At the position formerly played by the guy who looks like the artist formerly known as Prince - perhaps it's easier just to call it the point guard spot - Smith has been using senior JP Blevins and sophomore Cliff Hawkins. The 6-1 Hawkins usually gets the starting nod and is an aggressive performer who likes to attack the basket and create for himself or his teammates. He leads the team in assists and in turnovers - and don't expect to see that change over the course of the season. Blevins, on the other hand, is a more conservative player who tries to limit his mistakes.

On paper, the Wildcats should have a deep backcourt with the addition of freshmen shooting guards Rashaad Carruth and Josh Carrier. Carruth was a McDonalds All-American and Carrier was a Kentucky Mr. Basketball. But neither player has made an impact thus far and it's doubtful either will see extended minutes on Tuesday night.


A game like this is filled with all sorts of intriguing matchups and subplots. The short story is that Duke must find a way to limit the impact of Prince and Bogans while at the same time protecting Boozer on defense. To do that, Krzyzewski will need big performances from Dunleavy and Jones on defense, particularly the latter who will have see time defending both of the Kentucky stars at some point in the game, depending upon which lineup Smith uses.

The big concern for Duke is of course the health of Dunleavy as well as Williams, both of whom suffered what the Duke medical staff is calling minor injuries. Anyone watching Dunleavy 1-7 performance against NC A&T on Sunday may question the veracity of that medical opinion. Dunleavy's a tough kid and will undoubtedly play, but how effective he will be after his ankle has had a chance to stiffen up over the last 48 hours remains to be seen.

While the head to head matchups are obviously key to containing Prince and Bogans, it's the team defense that will make the difference. The first step in that is to limit the touches for both players by disrupting the Kentucky guards. Duke enjoys a significant advantage with Williams and Duhon squaring off against Fitch and Hawkins. The Wildcat guards (Fitch, Hawkins, and Blevins) have just a 1.5 assist to turnover and can be rattled by ball pressure. Duke's ball pressure can also be effective without generating a lot of turnovers. Watch Hawkins and Blevins. If they are 25 feet from the basket and the Duke guards can turn them - force them to protect their dribble with their bodies - it will be tough for Kentucky to run their offense.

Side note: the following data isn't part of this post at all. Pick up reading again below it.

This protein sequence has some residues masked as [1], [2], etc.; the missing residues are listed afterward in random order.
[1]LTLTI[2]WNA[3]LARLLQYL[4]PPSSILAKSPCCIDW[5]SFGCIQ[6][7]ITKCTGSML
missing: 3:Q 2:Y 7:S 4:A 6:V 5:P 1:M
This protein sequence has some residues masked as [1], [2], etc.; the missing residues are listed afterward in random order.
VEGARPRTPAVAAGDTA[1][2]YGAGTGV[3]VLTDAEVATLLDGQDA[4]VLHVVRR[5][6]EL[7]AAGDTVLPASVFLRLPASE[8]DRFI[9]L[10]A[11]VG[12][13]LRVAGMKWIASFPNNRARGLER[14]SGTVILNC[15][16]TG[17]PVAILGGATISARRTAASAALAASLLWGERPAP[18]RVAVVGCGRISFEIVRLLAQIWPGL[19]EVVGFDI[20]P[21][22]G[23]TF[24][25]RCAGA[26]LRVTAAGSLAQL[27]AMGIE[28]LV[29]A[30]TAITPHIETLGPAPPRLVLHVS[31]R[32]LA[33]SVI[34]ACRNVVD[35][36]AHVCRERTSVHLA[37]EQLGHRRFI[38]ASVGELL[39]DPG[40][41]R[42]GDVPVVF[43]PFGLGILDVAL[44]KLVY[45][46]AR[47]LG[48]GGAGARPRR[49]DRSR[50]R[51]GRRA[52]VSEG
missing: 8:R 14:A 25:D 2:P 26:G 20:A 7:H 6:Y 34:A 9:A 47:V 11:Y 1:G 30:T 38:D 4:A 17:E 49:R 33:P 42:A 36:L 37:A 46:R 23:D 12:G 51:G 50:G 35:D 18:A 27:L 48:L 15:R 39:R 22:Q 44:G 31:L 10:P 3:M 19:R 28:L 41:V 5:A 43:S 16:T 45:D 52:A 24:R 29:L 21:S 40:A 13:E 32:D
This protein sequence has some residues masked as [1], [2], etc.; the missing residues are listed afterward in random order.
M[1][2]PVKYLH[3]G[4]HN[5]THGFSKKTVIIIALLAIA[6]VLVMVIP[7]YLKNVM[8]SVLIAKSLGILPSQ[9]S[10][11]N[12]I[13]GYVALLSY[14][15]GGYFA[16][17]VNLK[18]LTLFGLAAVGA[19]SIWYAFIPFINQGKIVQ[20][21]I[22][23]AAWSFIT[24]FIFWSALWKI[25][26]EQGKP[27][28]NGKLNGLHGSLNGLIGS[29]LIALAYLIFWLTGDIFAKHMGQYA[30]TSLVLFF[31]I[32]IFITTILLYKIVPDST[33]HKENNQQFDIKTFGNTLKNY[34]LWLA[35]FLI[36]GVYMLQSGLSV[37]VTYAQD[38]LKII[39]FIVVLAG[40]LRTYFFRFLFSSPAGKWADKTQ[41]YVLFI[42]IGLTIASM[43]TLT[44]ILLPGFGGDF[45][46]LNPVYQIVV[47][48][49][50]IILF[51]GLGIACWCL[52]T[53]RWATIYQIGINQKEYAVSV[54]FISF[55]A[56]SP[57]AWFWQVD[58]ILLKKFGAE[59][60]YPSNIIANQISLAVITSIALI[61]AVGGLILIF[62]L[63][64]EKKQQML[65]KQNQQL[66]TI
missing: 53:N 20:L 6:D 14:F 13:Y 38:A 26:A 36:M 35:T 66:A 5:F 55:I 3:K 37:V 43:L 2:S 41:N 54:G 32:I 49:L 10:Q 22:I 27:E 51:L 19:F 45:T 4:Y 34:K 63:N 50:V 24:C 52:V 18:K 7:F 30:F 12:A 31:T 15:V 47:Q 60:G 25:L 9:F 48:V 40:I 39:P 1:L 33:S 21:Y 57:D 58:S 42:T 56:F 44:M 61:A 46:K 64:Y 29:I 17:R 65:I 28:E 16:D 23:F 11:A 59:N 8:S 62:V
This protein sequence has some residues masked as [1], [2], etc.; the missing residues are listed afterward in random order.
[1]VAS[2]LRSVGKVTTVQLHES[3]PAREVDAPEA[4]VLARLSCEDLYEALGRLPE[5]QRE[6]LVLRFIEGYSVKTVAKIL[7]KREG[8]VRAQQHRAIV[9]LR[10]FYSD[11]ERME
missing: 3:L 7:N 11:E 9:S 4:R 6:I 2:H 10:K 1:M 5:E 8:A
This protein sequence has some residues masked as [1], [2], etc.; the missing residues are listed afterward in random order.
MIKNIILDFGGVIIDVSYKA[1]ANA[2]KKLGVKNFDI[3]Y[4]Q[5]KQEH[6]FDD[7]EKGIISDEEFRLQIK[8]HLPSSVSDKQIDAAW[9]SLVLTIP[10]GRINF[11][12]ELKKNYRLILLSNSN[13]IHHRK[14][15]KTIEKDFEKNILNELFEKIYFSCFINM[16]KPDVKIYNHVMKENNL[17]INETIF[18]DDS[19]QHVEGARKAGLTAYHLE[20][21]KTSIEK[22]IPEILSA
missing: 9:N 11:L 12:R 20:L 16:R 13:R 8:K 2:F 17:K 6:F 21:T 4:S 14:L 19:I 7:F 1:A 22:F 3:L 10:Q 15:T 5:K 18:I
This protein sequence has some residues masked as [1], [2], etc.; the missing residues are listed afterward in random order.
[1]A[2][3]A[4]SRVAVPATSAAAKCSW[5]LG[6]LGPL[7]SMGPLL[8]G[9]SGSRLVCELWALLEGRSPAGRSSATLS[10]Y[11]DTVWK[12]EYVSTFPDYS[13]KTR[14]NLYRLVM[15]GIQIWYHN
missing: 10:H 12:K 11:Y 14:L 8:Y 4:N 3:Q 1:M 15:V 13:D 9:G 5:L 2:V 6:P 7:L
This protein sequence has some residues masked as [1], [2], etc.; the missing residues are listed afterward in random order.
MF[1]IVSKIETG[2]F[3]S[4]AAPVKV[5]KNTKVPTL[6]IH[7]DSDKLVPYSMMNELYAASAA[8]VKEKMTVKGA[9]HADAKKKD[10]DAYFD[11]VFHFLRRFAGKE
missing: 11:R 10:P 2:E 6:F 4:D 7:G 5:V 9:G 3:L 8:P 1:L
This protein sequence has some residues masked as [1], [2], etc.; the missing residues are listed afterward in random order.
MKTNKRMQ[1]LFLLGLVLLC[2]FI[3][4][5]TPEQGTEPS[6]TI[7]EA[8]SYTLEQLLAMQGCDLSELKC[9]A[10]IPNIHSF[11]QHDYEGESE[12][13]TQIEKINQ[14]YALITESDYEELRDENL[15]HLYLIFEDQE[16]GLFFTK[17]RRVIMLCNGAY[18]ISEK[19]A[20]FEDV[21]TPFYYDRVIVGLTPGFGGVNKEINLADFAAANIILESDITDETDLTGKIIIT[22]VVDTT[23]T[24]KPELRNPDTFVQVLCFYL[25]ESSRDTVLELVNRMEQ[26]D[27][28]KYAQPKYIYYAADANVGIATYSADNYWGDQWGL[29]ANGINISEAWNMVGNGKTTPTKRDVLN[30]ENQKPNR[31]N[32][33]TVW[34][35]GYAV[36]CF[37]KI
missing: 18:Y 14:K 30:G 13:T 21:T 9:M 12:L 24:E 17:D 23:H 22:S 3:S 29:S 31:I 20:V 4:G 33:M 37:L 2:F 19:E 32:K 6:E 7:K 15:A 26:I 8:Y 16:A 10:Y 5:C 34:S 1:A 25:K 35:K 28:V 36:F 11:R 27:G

When Duke has the ball they are going to want to attack those same backcourt players. Hawkins has been especially foul prone and when he goes to the bench the Wildcats lose a lot of quickness with Blevins at the point. Smith will probably try to protect Hawkins by putting him on Duhon, who is not as offensively aggressive as Willams. Still, it's a hard bargain when defending a guy like Duhon is considered the easier task.

Of course, much of that has to do with the fact that Williams has been scintillating as of late, shooting 62% on three point shots over the last two games. Kentucky will have to make some serious adjustments to their defense to contain not just Williams, but the rest of Duke's three point threats.

Kentucky and Smith face an interesting dilemma when it comes to Boozer. Ideally they would like to go at him on the offensive end of the floor and get him into foul trouble. If Boozer gets into foul trouble, Krzyzewski will need a solid performance out of either Casey Sanders or Matt Christensen as Nick Horvath will not be available. For Kentucky, their best option to draw fouls on Boozer would be to go with Estill. But the tradeoff is on the other end where Estill is not as solid a defender and may not be able to contain Boozer.

One solution to that problem may be to go with a zone and hope that the Duke shooters have an off night. Duke spent a good deal of time against NC A&T practicing their zone offense, focusing particularly on relocating the ball from the interior. In addition to the difficulty in defending the three-point shot, playing a zone would also make it more difficult for Kentucky to hit the defensive glass, one of their strong suits this year. It's also an area where Duke traditionally struggles, although that's partially attributable to the style of defense Duke plays. Earlier this year, Krzyzewski and his staff made a small adjustment, keeping the guards in longer to rebound on the defensive glass. The results have been positive, including Jason Williams' 10 rebound performance against Temple.

The Jimmy V Classic gives both Duke and Kentucky an opportunity to measure themselves right before heading into conference play. For Kentucky, they have yet to play a Top 20 team and have a relatively weak strength of schedule. (To be fair, they did have to play Carolina and that will screw up anyone's SOS.)

For Duke, it's the opportunity to play a big, physical, and deep team. The Devils thought they would get that kind of a game with Kansas at the Maui Classic, but Ball State had other ideas. What they didn't find in Maui they will find in New York. Last year, Stanford exposed some Duke problems and although the loss was a painful one for Duke fans, it was also one that paid dividends later in the year.

It's easy to look at the way Duke has been playing in the last few games and feel confident about a win. But this is a different type of game and the strongest team the Devils have faced this year. If Duke can take advantage of what should be an enormous advantage in the backcourt, they should be able to win. If not, and the Cats can use their superior numbers to wear Duke down, well then it may be another of those learning experiences.